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September 10, 2003


One of my minor heroes is Dean W. R. Inge (rhymes with sing, not singe), clergyman, theologian, classical scholar, eugenist, and controversialist. At the height of his fame, in the 1920s and 30s, Inge was known as the Gloomy Dean, for his belief that civilisation, on the whole, was going to the dogs.

Inge deserves recognition by GNXPers, if only for having coined the term dysgenic to describe a trend towards genetic decline in a population, complaining that ‘our present social order skims off the cream in each generation and throws it away’.

He also had a neat turn of phrase. Some typical Ingeisms...

.........a pessimist is a man who of two evils prefers both

.........individuals are occasionally guided by reason, crowds never

.........a nation is a society united by a common delusion about its ancestry and a common hatred of its neighbours

.........the corruption of democracies proceeds directly from the fact that one class imposes the taxes and another class pays them

.........in imperialism, nothing fails like success.

Inge was also one of the first to identify the phenomenon of anti-patriotism,
which is familiar now in both the UK and the US:

.......every enemy of England, white, black, yellow or brown, has his
champion among us, and the admirers of the Mahdi and the Mullah, of
the Boxer and the Boer, of Gandhi and Lenin, are found to be the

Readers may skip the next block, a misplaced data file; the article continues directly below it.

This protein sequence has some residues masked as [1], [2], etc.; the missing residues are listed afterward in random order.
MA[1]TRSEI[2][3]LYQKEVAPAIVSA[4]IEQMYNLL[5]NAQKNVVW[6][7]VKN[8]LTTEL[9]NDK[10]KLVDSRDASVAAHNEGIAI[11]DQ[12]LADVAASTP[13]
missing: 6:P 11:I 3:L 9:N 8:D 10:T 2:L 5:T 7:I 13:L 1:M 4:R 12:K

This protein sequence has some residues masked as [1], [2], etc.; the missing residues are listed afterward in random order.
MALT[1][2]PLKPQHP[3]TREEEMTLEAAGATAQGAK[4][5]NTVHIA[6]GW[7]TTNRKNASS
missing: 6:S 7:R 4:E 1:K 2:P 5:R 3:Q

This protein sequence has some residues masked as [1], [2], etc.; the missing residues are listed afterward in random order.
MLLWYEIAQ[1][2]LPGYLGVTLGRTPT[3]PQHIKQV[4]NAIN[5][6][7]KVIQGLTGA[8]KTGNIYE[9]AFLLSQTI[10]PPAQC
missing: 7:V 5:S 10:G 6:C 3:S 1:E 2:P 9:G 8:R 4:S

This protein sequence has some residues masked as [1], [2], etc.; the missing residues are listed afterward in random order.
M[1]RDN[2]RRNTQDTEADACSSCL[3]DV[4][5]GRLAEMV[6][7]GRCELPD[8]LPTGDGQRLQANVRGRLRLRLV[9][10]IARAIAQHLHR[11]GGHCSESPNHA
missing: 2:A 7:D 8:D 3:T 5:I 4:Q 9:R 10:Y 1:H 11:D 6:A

same people. The English differ, it seems, from other misguided
persons in never being in the right, even by accident.

But all this is really just a pretext to mention that Inge’s great-granddaughter,
Olivia Inge, a pale, auburn-haired beauty, is a hot fashion model. See her portfolio here. Olivia can also claim descent from Prime Minister William Gladstone, and, through Dean Inge’s American wife, from Pocahontas.

I don’t think this proves anything about heredity, but who needs an excuse to
admire beautiful girls?


Posted by David B at 11:23 AM

Are there some "best of" articles/chapters/book that Inge wrote (the scholar, not the model). I am not familiar with him or his work.

Posted by: Alex B. at September 11, 2003 08:02 PM

Most of Inge's more popular/controversial works were originally published as newspaper or magazine articles, and then collected from time to time in books like 'Outspoken Essays', and 'Our Present Discontents'. I doubt that there is any collection of 'The Best of Inge'!

He also wrote more serious scholarly stuff like a 2-volume study of Plotinus.

Posted by: David B at September 12, 2003 04:17 AM